Many years after surgical correction, a complete unilateral or bilateral cleft is inclined to show an inaesthetism often associated with functional defects. This sequela disturbs the facial growth during childhood. Across the world, each surgical school uses its own protocol, but which is the best surgical protocol for patients with cleft? The aim of this study was to present a review of international literature concerning surgical techniques for the repair of cleft lip and palate (CLP) in children and to report our personal surgical techniques in this field. We focus on the main role of the primary surgery and propose a personalized protocol therapy, depending on the severity of the cleft. On 36 patients, most of them showed unilateral CLP at birth; only 4 showed bilateral cleft. In this study, we used 36 patients without cleft but with class I occlusion for comparison purposes. Analysis of the 2 groups regarding the development of the maxillary arch and the evaluation of palatal morphology was carried out using lateral cephalograms and dental casts. The main result showed 28 patients with acceptable teeth occlusion and speech quality, a valid nasal function, and a proper aesthetic aspect. Controversy still exists regarding the optimum timing and surgical technique for CLP repair. We propose the creation of a scientific database on internationally recognized protocol as a starting point depending on the severity of the cleft, thus avoiding controversies in CLP therapeutic treatment.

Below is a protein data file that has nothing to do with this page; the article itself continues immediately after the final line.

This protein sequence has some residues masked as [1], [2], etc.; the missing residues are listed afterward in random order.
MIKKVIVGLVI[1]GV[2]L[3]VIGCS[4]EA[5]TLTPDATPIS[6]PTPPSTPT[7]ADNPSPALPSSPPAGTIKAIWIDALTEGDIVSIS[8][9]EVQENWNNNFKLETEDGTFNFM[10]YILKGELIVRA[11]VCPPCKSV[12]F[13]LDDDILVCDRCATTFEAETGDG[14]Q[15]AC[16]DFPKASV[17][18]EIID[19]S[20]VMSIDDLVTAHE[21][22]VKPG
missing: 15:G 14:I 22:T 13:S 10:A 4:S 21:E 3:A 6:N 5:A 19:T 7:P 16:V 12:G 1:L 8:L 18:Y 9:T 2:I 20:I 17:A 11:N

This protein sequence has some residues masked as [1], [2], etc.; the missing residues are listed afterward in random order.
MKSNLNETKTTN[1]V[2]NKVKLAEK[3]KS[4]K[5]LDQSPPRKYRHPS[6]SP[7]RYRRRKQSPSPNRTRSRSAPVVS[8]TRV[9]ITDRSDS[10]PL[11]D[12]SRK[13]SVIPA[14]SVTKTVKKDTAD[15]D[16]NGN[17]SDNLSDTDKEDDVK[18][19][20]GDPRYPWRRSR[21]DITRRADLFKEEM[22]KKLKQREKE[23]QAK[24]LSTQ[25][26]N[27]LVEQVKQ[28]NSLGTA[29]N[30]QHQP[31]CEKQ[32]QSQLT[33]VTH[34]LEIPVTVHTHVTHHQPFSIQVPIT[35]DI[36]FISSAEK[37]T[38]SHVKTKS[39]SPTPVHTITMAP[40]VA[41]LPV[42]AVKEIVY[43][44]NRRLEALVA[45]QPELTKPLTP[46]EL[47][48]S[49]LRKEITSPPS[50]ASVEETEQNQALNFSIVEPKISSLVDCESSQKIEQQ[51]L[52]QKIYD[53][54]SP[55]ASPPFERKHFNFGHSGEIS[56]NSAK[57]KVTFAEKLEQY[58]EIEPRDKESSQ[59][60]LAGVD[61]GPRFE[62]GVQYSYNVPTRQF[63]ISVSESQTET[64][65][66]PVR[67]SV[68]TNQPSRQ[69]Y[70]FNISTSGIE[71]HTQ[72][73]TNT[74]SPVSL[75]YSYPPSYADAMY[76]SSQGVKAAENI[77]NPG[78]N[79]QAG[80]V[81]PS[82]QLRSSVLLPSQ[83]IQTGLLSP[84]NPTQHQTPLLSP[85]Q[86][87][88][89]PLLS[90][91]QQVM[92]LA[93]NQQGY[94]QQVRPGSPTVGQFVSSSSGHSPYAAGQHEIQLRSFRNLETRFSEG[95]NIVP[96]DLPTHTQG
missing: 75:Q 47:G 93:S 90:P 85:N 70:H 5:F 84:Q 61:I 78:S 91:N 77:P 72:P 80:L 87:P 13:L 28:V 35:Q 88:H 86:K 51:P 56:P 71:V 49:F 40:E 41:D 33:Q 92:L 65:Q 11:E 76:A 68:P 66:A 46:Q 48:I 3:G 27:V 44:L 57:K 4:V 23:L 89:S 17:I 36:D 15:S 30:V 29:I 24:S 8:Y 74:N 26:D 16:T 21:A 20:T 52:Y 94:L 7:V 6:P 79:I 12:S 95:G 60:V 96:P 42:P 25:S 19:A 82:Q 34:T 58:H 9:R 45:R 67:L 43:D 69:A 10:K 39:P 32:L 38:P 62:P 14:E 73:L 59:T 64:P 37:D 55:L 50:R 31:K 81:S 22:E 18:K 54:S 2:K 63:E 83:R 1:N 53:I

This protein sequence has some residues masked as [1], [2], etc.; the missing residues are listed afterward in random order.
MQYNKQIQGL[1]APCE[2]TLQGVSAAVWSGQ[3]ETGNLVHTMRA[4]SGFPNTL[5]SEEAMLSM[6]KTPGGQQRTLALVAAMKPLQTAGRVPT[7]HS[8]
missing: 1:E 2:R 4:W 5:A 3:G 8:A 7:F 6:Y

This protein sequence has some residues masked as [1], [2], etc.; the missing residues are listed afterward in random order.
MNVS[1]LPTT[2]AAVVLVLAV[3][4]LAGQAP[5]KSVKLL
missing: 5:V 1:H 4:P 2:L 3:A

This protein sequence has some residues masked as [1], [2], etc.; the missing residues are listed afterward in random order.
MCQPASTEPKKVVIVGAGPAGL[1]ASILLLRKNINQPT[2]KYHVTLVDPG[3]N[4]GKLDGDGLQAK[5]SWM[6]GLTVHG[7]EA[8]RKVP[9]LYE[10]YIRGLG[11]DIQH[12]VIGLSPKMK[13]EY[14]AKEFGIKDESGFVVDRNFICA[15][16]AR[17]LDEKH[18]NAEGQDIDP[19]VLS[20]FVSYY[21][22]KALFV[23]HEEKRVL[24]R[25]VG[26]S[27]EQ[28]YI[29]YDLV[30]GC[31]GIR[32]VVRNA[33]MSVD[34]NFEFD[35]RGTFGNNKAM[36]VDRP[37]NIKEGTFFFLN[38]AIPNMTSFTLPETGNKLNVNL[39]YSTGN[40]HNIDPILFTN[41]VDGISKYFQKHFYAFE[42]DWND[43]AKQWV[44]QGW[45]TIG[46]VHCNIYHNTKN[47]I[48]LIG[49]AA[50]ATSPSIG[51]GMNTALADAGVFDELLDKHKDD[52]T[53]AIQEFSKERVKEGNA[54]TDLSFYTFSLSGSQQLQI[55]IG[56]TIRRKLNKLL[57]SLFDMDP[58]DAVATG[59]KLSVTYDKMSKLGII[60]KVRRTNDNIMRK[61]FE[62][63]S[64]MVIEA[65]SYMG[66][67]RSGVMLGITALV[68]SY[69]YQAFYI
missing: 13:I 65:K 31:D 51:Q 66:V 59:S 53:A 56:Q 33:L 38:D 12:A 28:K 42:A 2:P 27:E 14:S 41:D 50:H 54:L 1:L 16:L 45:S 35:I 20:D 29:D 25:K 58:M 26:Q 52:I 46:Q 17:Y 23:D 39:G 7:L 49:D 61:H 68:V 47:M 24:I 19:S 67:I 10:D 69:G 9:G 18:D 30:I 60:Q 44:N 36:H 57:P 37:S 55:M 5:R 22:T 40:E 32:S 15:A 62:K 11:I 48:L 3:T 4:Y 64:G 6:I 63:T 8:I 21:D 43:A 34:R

- 1-stage simultaneous repair
- Cleft lip and palate surgical protocol
- Unilateral bilateral cleft lip and palate
ASJC Scopus subject areas